What Is Gum Disease?

Gum Disease can be prevented and controlled with good oral hygiene habits and regular dental cleanings and check-ups.

Gum Disease can be prevented and controlled with good oral hygiene habits and regular dental cleanings and check-ups.

When you hear about or read about gum disease, several different terms are thrown around like plaque, gingivitis, and periodontal disease. Are these terms interchangeable? What do they all mean? More importantly, what do they mean for you?

Gum disease is a broad term that describes the damage done to teeth, gums and bone tissue by plaque, which is the film of bacteria and acidic bacterial waste that forms on the teeth. The bacteria in the mouth eat the remains of food left on your teeth and build up over time, which is why it’s so important to brush and floss regularly. Good oral hygiene prevents this bacterial build up, which can delay or even prevent gum disease.

Gingivitis is the first, mild stage of gum disease, in which the gums surrounding the teeth become swollen and tender due to the body’s reaction to the bacteria on the teeth. The gums will frequently bleed during brushing and flossing, but this is not a reason to stop brushing and flossing. Using a soft bristled brush and flossing gently but thoroughly will clean your teeth while protecting your swollen gums. When gingivitis occurs, it’s a sign that it’s probably been too long since you’ve seen your dentist for a checkup and routine cleaning.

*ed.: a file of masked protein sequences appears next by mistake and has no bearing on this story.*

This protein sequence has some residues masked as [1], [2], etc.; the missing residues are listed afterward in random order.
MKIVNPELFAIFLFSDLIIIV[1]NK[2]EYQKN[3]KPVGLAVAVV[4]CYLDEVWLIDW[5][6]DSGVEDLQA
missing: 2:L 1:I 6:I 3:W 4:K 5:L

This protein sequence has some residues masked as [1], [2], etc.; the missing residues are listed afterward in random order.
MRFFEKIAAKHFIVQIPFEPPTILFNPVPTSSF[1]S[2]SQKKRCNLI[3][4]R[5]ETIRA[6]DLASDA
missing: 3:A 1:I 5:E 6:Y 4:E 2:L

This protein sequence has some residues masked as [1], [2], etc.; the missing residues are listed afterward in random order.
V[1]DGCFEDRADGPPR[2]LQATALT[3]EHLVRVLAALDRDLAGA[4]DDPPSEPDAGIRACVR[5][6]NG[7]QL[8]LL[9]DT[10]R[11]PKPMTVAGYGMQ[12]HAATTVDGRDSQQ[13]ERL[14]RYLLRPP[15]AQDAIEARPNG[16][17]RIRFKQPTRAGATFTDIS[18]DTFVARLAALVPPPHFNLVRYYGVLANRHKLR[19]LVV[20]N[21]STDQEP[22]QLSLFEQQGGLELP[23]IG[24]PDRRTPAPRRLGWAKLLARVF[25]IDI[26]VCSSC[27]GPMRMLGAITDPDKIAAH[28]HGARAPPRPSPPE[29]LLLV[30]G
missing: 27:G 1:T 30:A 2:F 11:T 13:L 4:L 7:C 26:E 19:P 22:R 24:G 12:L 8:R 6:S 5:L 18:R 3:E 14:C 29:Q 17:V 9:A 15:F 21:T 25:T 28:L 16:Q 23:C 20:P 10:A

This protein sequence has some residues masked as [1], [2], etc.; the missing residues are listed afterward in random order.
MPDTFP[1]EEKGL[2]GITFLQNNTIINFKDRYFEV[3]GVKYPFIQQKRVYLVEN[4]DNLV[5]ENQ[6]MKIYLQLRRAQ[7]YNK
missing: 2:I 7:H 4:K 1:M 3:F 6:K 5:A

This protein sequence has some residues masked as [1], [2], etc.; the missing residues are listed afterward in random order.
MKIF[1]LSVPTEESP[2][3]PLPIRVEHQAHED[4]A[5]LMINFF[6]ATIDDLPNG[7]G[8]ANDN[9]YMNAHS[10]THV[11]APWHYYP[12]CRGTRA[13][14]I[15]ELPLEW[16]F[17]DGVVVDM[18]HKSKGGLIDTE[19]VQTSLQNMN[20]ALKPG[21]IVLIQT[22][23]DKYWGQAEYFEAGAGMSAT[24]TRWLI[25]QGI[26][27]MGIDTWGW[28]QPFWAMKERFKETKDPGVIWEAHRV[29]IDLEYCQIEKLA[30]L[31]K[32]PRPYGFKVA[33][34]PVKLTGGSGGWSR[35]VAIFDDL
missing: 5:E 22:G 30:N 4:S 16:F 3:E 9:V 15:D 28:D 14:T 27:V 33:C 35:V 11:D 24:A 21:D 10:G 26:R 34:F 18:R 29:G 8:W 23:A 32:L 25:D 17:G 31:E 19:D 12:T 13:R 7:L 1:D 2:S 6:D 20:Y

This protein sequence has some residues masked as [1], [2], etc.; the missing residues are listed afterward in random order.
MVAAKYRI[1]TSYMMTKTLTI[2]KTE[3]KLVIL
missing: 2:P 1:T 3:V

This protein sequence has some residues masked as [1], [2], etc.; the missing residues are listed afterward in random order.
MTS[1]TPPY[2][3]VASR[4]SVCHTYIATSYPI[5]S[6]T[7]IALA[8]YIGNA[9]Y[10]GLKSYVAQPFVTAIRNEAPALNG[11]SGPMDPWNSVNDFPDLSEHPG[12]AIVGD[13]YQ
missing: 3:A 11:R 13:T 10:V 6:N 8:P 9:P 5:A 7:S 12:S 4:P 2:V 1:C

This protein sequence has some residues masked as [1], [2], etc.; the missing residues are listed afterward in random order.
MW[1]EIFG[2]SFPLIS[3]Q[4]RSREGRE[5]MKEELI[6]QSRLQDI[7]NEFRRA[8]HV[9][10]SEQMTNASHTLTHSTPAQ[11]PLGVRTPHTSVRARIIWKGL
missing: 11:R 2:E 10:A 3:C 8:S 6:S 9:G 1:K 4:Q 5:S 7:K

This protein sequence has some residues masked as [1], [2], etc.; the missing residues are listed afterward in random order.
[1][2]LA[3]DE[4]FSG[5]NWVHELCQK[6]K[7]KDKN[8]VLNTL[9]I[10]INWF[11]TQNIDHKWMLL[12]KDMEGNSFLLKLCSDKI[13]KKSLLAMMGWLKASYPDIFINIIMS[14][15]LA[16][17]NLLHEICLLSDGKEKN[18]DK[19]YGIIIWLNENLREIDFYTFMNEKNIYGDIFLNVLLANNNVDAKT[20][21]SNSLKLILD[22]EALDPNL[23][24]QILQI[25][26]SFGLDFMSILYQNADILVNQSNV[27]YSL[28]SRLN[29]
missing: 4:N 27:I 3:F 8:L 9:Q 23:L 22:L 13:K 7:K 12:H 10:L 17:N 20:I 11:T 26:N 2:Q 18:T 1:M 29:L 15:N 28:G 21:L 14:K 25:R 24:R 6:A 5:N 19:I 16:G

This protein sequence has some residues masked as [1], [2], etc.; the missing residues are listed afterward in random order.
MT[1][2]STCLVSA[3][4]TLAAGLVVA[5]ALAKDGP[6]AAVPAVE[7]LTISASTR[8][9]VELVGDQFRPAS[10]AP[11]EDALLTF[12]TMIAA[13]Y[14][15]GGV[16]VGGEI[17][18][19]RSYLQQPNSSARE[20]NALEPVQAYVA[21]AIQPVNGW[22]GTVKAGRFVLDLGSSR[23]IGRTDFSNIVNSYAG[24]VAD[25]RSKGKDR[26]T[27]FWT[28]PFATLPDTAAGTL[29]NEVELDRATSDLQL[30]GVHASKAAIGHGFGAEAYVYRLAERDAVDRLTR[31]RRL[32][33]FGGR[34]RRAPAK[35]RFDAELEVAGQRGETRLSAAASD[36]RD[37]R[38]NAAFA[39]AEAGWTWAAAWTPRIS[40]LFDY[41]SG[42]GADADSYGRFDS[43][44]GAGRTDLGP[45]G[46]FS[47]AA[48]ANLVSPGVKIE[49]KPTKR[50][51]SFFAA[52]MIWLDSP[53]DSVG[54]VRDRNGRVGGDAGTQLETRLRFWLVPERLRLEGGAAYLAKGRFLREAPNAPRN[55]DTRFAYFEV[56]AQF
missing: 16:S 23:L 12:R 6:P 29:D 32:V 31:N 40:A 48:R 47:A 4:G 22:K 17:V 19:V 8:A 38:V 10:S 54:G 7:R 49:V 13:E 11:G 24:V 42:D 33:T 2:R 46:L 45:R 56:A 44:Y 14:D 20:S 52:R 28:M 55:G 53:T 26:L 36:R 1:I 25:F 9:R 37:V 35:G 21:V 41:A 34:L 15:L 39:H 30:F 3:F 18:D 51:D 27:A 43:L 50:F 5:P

Periodontal disease describes the more advanced and much more serious stage of gum disease. If gingivitis, or swelling of the gums, lasts for too long and plaque continues to affect the gums, the constant swelling will begin to degrade the bones underneath. These bones will slowly dissolve and the gums will recede, which has several detrimental effects. First, gaps will open between teeth and gums, which allows more plaque to build up, sometimes out of reach of normal brushing and flossing. This worsens gum disease. Second, as the bone continues to dissolve, the teeth they support will become loose and will eventually fall out or have to be removed. Loss of too many teeth will cause the bones that support the jaw and structure of the face to weaken, leading to sagging facial features.

Gum disease can be prevented and controlled with good oral hygiene habits and regular trips to the dentist for cleaning and checkups. Once gum disease starts, however, it’s very important to consult with your dentist so he or she can examine the extent of the disease and discuss possible treatments.

Dr. Silberg at the Silberg Center for Dental Excellence is an expert in the treatment of gum disease. If you are in the Pittsburg area, contact us or click here to request an appointment. Let him examine your teeth and help you treat or prevent gum disease before it’s too late.

Posted in Blog, Brushing, Gum Disease

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